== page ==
Integrated Simulation and Modeling Environment

Classroom Resources

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The ISME project brings the study of complex systems to classrooms. We believe that, given appropriate design and supporting technology, young learners can experience some of the fundamental ideas of complex-systems theory. In our implementations, we promote students' learning of the domain and research this learning. Toward that objective, we keep modifying our computer models, classroom activities, and teacher documents.

One central theme in the study of complex systems is that there are interesting and unexpected connections between behaviors of local elements within a system and the behavior of the system as a whole. For instance, the stock market may manifest trends that are very difficult to predict, because these trends reflect the accumulated actions of numerous individual agents, who constantly update their behavior in response to what they themselves perceive as the state of the system they are part of. The gist of our designs is that a classroom can model a complex system: The local interactions of students can give rise to complex behaviors at the classroom level. The classroom is large enough to show complexity, yet small enough to wrap your head around this complexity. We call this design a Participatory Simulation: Students participate personally in simulating some phenomenon that they are studying -- a phenomenon involving interacting elements. These elements, together with the context and the elements rules of behavior, make up the model of the complex system that is being studied. For instance, in order better to understand how a disease propagates in a population, students get to play the roles of individuals in this population.

Participatory simulations can take place in the classroom physical space (actually moving around with your body), but they can also happen in virtual space (moving around in a space that is projected on a classroom overhead screen). It is in virtual space that our HubNet participatory simulations take place. The simulations are technology-based learning games that include and engage all the students in the classroom. Just like scientists run experiments, so the classroom can plan and run the simulations over several rounds each lesson. Between rounds, the facilitator and students discuss their individual and shared experiences, reflect on the meaning of these experiences, interpret the quantitative representations on the screen (in monitors and graph plot windows), plan further experiments, and predict the anticipated outcomes of these experiments.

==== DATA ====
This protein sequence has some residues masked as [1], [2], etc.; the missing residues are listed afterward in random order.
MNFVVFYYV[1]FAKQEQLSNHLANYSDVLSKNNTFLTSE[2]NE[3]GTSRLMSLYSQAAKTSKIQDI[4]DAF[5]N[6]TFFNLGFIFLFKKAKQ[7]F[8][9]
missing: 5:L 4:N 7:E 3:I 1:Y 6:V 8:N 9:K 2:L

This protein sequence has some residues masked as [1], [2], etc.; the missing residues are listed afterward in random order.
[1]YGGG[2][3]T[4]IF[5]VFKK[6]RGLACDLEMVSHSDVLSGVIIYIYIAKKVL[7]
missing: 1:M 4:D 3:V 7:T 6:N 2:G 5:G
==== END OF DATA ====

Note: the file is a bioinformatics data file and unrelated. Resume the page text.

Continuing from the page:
Some of the specific HubNet activities we are studying are Disease, Gridlock, Function, S.A.M.P.L.E.R., and VBOT. These activities, which share themes of complex systems, are in different domains of study, such as epidemiology, urban engineering, mathematics, and robotics. Additional activities can be found in our models library. Also, NetLogo and HubNet users outside of the CCL are developing their own participatory simulations. Our vision is a modeling-and-simulation environment and culture in which learners and educators can harness technological resources for exploring ideas that have formerly been very difficult to approach.

Featured HubNet activities:

Participatory Simulations

  Function Activity
  The Hawk-Dove Game

Curricular Units


Hubnet Guides

  Hubnet Computer Guide
  Hubnet Calculator Guide

Additional Models

  Genetic Algorithm
  Central Limit Theorem
  Neural Network